I have always thought "The Lion King," Disney's landmark animated feature of 1994, to be a very Jewish story. Though I know the plot largely mirrors "Hamlet," it also seems to reflect the Jewish experience of the 20th Century.
Think about it. A culture that honors tradition and celebrates the Circle of Life is cruelly cut down by betrayal, murder, deprivation and loss. After the war years-complete with goose-stepping hyenas-the survivors return to their homeland, battered but unbroken. They surmount personal devastation and loss, resume their celebration of life in all its cycles, and their tribe rises again like a phoenix from its ashes.
Now that I have entered a new life cycle of my own, I see another very Jewish dimension to the saga of "The Lion King," how the evolving relationship between Simba and his father so eloquently highlights the key roles of remembrance and legacy in Jewish tradition and continuity.
In the 17 years I have worked for JUF, I have used the phrase "L'Dvor V'Dor" hundreds of times in our marketing messaging, but I don't think I fully understood its power until my father, Bill, died of a brain tumor on Aug. 11. At his funeral, the officiating rabbi spoke movingly of Dad's accomplishments, his impact on others, his example, and how he lived his beliefs. She addressed her final words to me, my brother and our families, saying simply, "Now it is your turn."
"You see, he lives in you."
It scarcely seems possible that Dad died just two weeks ago. The last days of his life were a blur, and the week of Shiva seemed like a surreal dream. I felt numb saying the Mourner's Kaddish. How was I going to make it through Shloshim, and the entire cycle of holidays in the month to come? I sat in our backyard and looked up at the sky, waiting for answers.
"The great kings of the past look down on us from those stars. Whenever you feel alone, just remember that those kings will always be there to guide you. And so will I."
It's ironic; whenever my daughter watched "The Lion King" as a child, I had to leave the room during the scene when Mufasa dies. It was just too sad for me, and too devastating to see mortality overtake such a singular spirit. Yet when my own father was dying, I could not turn away. I used every ounce of my Bill-cultivated assertiveness to try to make his last days as dignified and pain-free as possible. He had kept me safe when he could, and now I had to do the same for him.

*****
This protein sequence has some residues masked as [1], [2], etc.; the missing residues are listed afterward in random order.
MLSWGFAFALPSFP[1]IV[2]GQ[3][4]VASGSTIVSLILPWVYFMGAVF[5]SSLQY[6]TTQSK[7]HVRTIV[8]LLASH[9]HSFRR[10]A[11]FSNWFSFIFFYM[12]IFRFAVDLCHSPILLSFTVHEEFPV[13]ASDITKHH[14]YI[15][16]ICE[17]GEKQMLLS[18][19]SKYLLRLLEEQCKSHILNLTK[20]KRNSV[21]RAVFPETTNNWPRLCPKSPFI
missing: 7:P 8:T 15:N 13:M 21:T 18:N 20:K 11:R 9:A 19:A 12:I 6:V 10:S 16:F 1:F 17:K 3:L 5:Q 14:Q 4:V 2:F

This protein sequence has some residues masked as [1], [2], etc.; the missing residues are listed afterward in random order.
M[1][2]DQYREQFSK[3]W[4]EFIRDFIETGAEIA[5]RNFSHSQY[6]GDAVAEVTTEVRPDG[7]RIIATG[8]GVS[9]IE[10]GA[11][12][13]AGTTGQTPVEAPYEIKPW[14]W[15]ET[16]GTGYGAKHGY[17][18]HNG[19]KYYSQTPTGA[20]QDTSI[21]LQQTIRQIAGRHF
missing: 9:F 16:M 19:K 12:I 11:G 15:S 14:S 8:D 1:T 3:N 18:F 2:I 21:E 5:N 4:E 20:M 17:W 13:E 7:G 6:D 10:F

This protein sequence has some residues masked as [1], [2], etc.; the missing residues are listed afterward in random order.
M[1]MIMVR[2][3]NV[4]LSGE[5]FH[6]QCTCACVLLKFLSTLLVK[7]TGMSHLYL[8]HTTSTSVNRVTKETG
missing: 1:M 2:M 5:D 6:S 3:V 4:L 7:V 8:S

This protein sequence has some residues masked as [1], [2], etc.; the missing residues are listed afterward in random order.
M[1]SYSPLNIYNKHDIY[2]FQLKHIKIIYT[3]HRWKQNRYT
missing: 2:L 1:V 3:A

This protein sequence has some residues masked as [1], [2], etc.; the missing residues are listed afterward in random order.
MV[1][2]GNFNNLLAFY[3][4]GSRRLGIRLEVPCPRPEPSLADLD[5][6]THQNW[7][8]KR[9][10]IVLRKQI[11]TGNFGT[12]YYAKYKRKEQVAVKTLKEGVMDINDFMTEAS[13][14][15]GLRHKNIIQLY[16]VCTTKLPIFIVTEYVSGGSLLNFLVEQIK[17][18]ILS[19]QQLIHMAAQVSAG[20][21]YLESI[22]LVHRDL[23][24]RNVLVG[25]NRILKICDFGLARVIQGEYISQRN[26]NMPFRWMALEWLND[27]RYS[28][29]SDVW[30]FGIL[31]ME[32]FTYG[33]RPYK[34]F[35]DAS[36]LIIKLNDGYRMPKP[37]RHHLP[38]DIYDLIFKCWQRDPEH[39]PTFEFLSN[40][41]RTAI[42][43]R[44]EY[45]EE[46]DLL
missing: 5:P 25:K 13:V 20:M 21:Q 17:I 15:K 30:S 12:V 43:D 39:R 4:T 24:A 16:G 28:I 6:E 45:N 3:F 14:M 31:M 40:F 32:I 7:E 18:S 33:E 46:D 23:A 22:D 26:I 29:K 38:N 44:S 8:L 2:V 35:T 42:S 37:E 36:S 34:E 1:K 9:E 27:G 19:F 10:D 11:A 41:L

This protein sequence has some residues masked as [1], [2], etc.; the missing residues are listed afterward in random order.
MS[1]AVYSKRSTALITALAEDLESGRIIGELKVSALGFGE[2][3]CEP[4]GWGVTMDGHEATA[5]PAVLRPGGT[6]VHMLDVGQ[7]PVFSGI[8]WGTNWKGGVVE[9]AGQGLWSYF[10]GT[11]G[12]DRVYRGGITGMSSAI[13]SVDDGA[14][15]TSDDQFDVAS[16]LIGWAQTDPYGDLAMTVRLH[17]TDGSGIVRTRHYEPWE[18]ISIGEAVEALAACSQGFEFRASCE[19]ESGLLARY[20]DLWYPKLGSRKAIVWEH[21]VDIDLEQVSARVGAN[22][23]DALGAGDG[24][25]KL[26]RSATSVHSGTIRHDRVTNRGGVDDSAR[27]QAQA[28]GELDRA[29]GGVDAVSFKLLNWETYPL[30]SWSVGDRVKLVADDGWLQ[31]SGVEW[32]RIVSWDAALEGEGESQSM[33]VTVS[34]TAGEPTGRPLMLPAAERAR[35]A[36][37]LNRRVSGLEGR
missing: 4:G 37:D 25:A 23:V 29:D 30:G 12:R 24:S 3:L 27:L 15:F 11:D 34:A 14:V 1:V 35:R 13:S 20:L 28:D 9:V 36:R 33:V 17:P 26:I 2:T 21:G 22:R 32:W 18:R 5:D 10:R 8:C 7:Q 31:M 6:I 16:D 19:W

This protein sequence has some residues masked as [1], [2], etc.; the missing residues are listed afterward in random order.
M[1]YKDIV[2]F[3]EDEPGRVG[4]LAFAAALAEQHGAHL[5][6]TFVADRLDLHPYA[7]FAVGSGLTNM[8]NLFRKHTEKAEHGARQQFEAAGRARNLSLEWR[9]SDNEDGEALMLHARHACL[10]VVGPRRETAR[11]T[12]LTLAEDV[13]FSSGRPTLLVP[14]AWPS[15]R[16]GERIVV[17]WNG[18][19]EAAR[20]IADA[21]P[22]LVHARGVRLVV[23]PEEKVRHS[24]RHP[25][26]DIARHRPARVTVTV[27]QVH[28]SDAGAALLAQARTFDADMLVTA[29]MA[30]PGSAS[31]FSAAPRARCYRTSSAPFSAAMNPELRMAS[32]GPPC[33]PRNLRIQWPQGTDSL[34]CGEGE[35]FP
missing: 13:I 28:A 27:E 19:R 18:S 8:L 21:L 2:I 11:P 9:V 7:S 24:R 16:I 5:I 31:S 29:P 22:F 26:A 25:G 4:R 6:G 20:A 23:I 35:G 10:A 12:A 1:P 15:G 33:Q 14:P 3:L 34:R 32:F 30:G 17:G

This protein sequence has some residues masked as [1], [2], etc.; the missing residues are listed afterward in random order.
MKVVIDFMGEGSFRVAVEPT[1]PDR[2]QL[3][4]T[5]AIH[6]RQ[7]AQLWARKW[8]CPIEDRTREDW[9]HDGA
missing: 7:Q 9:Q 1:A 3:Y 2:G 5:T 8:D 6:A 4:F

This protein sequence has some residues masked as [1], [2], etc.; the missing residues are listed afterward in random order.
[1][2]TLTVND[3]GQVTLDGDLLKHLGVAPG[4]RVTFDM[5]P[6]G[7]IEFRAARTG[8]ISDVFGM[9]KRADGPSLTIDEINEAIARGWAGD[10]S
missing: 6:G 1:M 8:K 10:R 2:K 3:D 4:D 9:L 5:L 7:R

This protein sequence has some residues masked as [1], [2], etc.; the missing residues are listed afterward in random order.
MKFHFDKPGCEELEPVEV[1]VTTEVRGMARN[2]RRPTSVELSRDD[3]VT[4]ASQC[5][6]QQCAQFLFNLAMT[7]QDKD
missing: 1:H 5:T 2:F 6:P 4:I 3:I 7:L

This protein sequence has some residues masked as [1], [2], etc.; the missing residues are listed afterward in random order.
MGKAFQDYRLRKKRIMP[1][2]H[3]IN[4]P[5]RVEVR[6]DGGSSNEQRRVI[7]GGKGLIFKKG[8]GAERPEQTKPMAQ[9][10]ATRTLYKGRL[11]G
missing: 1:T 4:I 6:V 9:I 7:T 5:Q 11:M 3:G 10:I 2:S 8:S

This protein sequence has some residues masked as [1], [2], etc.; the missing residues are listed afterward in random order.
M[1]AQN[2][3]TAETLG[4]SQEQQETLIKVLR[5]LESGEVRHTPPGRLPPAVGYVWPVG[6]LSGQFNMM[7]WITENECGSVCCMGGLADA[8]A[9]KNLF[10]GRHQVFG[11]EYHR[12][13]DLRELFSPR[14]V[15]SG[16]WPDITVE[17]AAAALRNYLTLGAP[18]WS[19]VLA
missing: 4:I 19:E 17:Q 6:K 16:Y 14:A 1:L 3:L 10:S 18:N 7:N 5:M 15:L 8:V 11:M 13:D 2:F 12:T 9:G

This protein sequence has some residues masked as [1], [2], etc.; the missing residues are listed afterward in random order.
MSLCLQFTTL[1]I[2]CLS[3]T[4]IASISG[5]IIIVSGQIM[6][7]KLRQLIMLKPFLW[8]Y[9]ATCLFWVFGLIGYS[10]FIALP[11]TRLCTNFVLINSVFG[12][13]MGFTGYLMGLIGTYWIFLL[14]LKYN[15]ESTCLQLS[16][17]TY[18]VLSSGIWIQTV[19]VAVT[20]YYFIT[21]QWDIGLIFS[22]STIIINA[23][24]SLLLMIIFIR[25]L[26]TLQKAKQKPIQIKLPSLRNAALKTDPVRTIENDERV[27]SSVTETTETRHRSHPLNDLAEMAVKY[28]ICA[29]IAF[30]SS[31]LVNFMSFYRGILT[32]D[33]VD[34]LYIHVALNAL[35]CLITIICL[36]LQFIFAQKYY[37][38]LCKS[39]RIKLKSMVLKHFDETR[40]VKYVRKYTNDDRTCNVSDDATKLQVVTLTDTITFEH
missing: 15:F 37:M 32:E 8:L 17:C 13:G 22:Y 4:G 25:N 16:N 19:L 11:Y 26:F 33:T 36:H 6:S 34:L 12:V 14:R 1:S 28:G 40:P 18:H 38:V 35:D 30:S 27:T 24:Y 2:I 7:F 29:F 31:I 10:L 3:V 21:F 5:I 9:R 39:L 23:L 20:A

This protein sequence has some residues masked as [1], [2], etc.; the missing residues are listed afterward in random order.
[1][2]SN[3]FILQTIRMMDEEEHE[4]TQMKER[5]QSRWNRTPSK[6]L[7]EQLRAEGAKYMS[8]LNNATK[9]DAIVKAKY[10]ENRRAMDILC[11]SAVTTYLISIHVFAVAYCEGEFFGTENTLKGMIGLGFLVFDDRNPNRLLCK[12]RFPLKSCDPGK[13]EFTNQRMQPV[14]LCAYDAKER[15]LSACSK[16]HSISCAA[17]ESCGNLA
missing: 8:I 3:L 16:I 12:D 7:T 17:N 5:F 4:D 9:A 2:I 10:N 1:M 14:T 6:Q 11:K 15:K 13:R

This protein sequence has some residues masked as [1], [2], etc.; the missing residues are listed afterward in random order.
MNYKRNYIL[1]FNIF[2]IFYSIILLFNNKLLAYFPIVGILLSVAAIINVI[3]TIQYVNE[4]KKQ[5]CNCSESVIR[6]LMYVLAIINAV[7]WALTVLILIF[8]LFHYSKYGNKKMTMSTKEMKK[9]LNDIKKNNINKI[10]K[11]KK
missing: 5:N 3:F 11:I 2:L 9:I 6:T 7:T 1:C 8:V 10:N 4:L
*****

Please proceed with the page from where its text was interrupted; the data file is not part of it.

"You must take your place in the Circle of Life."
At times the weight of Bill's legacy feels overwhelming. How can I attempt to fill the shoes of a man who had a 40-year career in public accounting and finance? I am a writer, for heaven's sake. How can I emulate a teacher who could give hour-long history lectures without notes when I consider it a personal triumph if I remember where I parked my car? He loved opera, but left behind a daughter who is a head-banger. How is this supposed to work?
Then I remind myself that what mattered was not what Dad did, but how and why he did it.
"That's not my father. That's just my reflection."
Last week, one gentleman told my mother: "I will never forget your husband. He gave my son his first job, and was a wonderful boss." At the Shiva, a friend said that he had looked to my dad as a father figure and been grateful for his counsel. A former supplier told us "if Bill said the check was in the mail, I knew it actually was in the mail." On the Chicago Tribune's online guest book, someone wrote: "I am most appreciative of Bill for taking time out to give me advice when I was unemployed."
I guess that's what it really means when we say: "May his memory be for a blessing." In the end, Dad's legacy is not his accomplishments as an accountant or financial leader, but as a mentor and a man of his word; not remembered for his passion for opera and music, but for his love for his family; not missed for his advice as much as the thoughtfulness with which he offered it.
"Remember who you are."
In the sanctuary before Dad's funeral, I looked out at the crowd of people, making out the dear faces of classmates and friends and colleagues from the varied facets of my own life, as well as his. I hoped that someday they would be able to say about me what was said about him that day.
There were many people who came to pay their respects that I had never met or knew only by name. Quite a few of them greeted me by saying, "You must be Bill's daughter."
Why yes, I replied. Yes, I am.